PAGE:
WHEN: Friday, March 1st, 12:00 PM - 2:00 PM
WHERE: Knox Hall 501D, 606 W 122nd Street
This event is free and open to the public. Lunch and light refreshments will be provided. All are welcome!
Public Attitudes towards Romantic Compatibility: An Exploration of Gender Ideals and Group Boundaries
Daniela Urbina Julio (Sociology and Social Policy, Princeton)
Sociologists have had a long-standing interest in whom marries whom as a reflection of group boundaries and social norms. Although past research has frequently studied marital selection behavior, few studies have examined Americans’ normative beliefs about this process. In this study, I examine how partners' characteristics (i.e. race, gender, relative education, relative income) causally affect public perceptions of romantic compatibility and marital duration. In addition, I also explore how malleable these normative beliefs are to changing social contexts by priming respondents with information on specific population trends transforming marriage markets (i.e. women's schooling). Together, this study seeks to better understand how gender ideals and group boundaries shape public attitudes on marital selection and romantic compatibility.
Daniela Urbina Julio is a student in the joint degree program in Sociology and Social Policy at Princeton University, with a concentration in demography. She is interested in family demography, gender inequality, education, and quantitative methods. Her current projects examine how specific social policies affect household and gender dynamics, the implications of educational expansion for marriage markets, and the application of regularization methods for selecting log-linear models. Daniela’s work has been published or is forthcoming in Population Research and Policy Review and Sociological Methods and Research.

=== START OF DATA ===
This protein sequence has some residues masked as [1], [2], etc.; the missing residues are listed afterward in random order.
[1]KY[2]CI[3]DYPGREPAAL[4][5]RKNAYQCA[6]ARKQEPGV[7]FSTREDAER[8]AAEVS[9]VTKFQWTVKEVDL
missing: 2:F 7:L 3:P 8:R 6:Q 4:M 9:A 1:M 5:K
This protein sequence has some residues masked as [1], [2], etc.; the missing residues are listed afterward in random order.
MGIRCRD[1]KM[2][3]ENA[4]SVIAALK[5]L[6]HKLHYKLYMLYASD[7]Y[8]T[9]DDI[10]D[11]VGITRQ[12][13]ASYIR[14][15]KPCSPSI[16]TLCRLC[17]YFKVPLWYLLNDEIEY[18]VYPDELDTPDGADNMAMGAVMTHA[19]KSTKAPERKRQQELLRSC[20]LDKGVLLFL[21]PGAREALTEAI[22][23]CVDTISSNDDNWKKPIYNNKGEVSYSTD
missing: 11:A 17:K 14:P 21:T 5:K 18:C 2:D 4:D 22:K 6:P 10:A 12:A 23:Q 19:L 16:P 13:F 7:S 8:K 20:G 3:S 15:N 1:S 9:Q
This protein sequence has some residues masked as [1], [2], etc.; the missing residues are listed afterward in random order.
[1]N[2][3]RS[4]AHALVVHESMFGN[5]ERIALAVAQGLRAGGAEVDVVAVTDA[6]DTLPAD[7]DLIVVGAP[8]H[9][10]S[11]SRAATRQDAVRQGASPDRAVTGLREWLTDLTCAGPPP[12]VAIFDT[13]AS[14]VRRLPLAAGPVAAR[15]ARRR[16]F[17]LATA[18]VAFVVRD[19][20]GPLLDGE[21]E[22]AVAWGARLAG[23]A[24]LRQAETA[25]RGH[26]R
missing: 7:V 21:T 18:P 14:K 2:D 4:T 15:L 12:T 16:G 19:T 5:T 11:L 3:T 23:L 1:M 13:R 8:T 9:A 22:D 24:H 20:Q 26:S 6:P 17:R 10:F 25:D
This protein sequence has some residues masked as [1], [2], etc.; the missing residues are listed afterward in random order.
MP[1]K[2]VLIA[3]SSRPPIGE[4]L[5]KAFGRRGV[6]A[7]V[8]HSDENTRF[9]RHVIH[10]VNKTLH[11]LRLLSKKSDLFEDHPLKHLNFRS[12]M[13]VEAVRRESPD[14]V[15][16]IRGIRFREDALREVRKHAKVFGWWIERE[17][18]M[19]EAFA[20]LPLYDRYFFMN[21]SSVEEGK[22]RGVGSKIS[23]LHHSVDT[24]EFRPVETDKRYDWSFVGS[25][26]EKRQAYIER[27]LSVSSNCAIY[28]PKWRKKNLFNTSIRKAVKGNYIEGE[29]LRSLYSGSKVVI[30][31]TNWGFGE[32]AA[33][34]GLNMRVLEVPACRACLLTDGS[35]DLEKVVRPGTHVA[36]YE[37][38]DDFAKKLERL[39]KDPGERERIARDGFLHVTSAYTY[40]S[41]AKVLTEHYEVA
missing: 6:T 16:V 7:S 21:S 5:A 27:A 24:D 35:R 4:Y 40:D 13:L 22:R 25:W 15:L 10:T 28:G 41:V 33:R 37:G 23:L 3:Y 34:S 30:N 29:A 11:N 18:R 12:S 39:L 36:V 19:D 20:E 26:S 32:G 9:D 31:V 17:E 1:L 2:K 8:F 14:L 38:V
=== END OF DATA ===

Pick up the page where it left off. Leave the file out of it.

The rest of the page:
The Lesbian Worker Paradox: Determinants of Favoring and Disfavoring Lesbians in the U.S. Labor Force
Emma Mishel (Sociology, NYU)
Common sense might suggest that lesbian workers are doubly disadvantaged due to their gender and stigmatized sexual orientation. However, the "lesbian worker paradox" puts forth that lesbians could either be favored or disfavored in the labor market compared to straight women. This study takes an intersectional approach to understand how the lesbian paradox operates, for both white and black lesbians. To help illuminate mechanisms behind favoring or disfavoring female job candidates based on both sexuality and race, I implement a survey experiment. I recruit respondents to rate fictitious female job candidates - both white and black and lesbian and straight - on various items, such as perceived competence, warmth, and morality. Overall, the experiment aims to illuminate mechanisms underlying labor market discrimination against sexual and racial minority women.
Emma Mishel is a doctoral candidate in sociology at NYU. Her work has been published in Socius and Sociological Science, and her recent research investigates the nature and consequences of workplace discrimination against LGBT individuals.
Through the Experimental Design Workshop, social scientists at Columbia have the opportunity to workshop the design of an experiment they have not yet fielded. Presenters will receive specific, actionable feedback on that design from other workshop participants. For inquiries about the Experimental Design Workshop Series, please contact Daniel Tadmon (email@example.com) or Maria Abascal (firstname.lastname@example.org).
Funding support for the Experimental Design Workshop Series is provided by the Paul F. Lazarsfeld Lecture Series, administered by INCITE, which features events and programming that embody and honor Lazarsfeld’s commitment to the improvement of methodological approaches that address concerns of vital cultural and social significance.
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